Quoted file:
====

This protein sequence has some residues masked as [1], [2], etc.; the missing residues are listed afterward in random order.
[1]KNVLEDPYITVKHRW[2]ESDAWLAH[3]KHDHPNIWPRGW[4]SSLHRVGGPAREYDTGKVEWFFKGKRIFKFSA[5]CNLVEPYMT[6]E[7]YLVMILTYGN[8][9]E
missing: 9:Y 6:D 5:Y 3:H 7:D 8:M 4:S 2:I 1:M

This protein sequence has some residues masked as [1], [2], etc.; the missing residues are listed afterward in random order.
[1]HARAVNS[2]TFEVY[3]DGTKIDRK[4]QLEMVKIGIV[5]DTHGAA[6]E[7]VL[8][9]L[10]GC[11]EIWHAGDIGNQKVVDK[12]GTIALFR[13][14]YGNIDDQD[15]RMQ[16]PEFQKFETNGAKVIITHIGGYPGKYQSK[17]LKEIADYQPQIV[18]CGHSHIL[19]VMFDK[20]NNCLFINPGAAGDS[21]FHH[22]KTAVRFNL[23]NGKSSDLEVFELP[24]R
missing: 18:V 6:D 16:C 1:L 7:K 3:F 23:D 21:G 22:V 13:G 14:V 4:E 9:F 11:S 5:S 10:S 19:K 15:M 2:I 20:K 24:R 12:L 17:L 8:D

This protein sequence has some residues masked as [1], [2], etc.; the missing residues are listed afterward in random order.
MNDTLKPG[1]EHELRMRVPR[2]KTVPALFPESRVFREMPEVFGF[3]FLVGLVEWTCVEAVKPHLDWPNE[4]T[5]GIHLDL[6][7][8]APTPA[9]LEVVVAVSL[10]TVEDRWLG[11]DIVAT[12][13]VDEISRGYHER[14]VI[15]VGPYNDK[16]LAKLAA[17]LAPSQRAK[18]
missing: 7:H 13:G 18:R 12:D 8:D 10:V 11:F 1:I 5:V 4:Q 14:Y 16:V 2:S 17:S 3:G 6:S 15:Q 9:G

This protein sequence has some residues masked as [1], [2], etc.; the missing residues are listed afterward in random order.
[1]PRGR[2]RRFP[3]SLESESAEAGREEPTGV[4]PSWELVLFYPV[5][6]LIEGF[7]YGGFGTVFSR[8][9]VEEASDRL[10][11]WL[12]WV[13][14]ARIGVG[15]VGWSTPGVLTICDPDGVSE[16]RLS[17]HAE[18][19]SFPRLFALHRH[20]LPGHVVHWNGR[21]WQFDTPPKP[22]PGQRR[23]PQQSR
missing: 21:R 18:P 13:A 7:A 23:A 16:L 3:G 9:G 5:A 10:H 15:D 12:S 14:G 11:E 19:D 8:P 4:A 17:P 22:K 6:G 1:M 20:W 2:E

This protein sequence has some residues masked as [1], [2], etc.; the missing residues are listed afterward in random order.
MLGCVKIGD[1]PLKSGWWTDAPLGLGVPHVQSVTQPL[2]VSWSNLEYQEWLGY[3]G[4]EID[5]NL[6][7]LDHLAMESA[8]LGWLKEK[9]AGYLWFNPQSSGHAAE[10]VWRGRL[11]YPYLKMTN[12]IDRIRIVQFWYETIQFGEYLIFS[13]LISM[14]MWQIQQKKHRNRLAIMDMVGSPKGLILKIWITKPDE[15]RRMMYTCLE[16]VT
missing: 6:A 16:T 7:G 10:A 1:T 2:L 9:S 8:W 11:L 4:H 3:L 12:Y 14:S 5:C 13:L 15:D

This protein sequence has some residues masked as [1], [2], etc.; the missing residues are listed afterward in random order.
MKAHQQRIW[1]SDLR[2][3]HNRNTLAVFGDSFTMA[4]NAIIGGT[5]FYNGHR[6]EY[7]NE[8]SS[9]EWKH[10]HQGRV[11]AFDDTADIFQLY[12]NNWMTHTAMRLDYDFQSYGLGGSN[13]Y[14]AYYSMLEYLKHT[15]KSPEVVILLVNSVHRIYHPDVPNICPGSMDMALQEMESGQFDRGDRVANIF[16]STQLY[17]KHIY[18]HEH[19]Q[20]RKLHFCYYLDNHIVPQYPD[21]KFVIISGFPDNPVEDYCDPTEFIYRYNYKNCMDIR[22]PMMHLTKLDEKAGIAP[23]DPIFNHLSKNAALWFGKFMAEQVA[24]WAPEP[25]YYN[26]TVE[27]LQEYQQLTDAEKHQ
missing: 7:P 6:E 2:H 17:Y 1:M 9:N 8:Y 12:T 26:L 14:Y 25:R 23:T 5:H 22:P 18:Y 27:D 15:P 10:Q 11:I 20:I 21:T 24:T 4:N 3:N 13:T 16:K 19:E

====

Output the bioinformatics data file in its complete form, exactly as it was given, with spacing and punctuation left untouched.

This protein sequence has some residues masked as [1], [2], etc.; the missing residues are listed afterward in random order.
[1]KNVLEDPYITVKHRW[2]ESDAWLAH[3]KHDHPNIWPRGW[4]SSLHRVGGPAREYDTGKVEWFFKGKRIFKFSA[5]CNLVEPYMT[6]E[7]YLVMILTYGN[8][9]E
missing: 9:Y 6:D 5:Y 3:H 7:D 8:M 4:S 2:I 1:M

This protein sequence has some residues masked as [1], [2], etc.; the missing residues are listed afterward in random order.
[1]HARAVNS[2]TFEVY[3]DGTKIDRK[4]QLEMVKIGIV[5]DTHGAA[6]E[7]VL[8][9]L[10]GC[11]EIWHAGDIGNQKVVDK[12]GTIALFR[13][14]YGNIDDQD[15]RMQ[16]PEFQKFETNGAKVIITHIGGYPGKYQSK[17]LKEIADYQPQIV[18]CGHSHIL[19]VMFDK[20]NNCLFINPGAAGDS[21]FHH[22]KTAVRFNL[23]NGKSSDLEVFELP[24]R
missing: 18:V 6:D 16:C 1:L 7:K 3:F 23:D 21:G 22:V 13:G 14:V 4:E 9:F 11:S 5:S 10:S 19:K 15:M 2:I 20:K 24:R 12:L 17:L 8:D

This protein sequence has some residues masked as [1], [2], etc.; the missing residues are listed afterward in random order.
MNDTLKPG[1]EHELRMRVPR[2]KTVPALFPESRVFREMPEVFGF[3]FLVGLVEWTCVEAVKPHLDWPNE[4]T[5]GIHLDL[6][7][8]APTPA[9]LEVVVAVSL[10]TVEDRWLG[11]DIVAT[12][13]VDEISRGYHER[14]VI[15]VGPYNDK[16]LAKLAA[17]LAPSQRAK[18]
missing: 7:H 13:G 18:R 12:D 8:D 10:V 11:F 1:I 5:V 4:Q 14:Y 16:V 2:S 17:S 3:G 6:S 15:Q 9:G

This protein sequence has some residues masked as [1], [2], etc.; the missing residues are listed afterward in random order.
[1]PRGR[2]RRFP[3]SLESESAEAGREEPTGV[4]PSWELVLFYPV[5][6]LIEGF[7]YGGFGTVFSR[8][9]VEEASDRL[10][11]WL[12]WV[13][14]ARIGVG[15]VGWSTPGVLTICDPDGVSE[16]RLS[17]HAE[18][19]SFPRLFALHRH[20]LPGHVVHWNGR[21]WQFDTPPKP[22]PGQRR[23]PQQSR
missing: 21:R 18:P 13:A 7:A 23:A 16:L 3:G 9:G 5:A 10:H 15:D 12:S 14:G 11:E 19:D 8:P 4:A 17:P 22:K 6:G 1:M 20:W 2:E

This protein sequence has some residues masked as [1], [2], etc.; the missing residues are listed afterward in random order.
MLGCVKIGD[1]PLKSGWWTDAPLGLGVPHVQSVTQPL[2]VSWSNLEYQEWLGY[3]G[4]EID[5]NL[6][7]LDHLAMESA[8]LGWLKEK[9]AGYLWFNPQSSGHAAE[10]VWRGRL[11]YPYLKMTN[12]IDRIRIVQFWYETIQFGEYLIFS[13]LISM[14]MWQIQQKKHRNRLAIMDMVGSPKGLILKIWITKPDE[15]RRMMYTCLE[16]VT
missing: 6:A 16:T 7:G 10:A 1:T 2:L 9:S 8:W 11:L 4:H 3:L 12:Y 14:S 5:C 13:L 15:D

This protein sequence has some residues masked as [1], [2], etc.; the missing residues are listed afterward in random order.
MKAHQQRIW[1]SDLR[2][3]HNRNTLAVFGDSFTMA[4]NAIIGGT[5]FYNGHR[6]EY[7]NE[8]SS[9]EWKH[10]HQGRV[11]AFDDTADIFQLY[12]NNWMTHTAMRLDYDFQSYGLGGSN[13]Y[14]AYYSMLEYLKHT[15]KSPEVVILLVNSVHRIYHPDVPNICPGSMDMALQEMESGQFDRGDRVANIF[16]STQLY[17]KHIY[18]HEH[19]Q[20]RKLHFCYYLDNHIVPQYPD[21]KFVIISGFPDNPVEDYCDPTEFIYRYNYKNCMDIR[22]PMMHLTKLDEKAGIAP[23]DPIFNHLSKNAALWFGKFMAEQVA[24]WAPEP[25]YYN[26]TVE[27]LQEYQQLTDAEKHQ
missing: 7:P 6:E 2:H 17:Y 1:M 9:N 8:Y 12:T 26:L 14:Y 25:R 23:T 5:H 22:P 18:Y 27:D 15:P 10:Q 11:I 20:I 21:T 24:T 4:N 3:N 13:T 16:K 19:E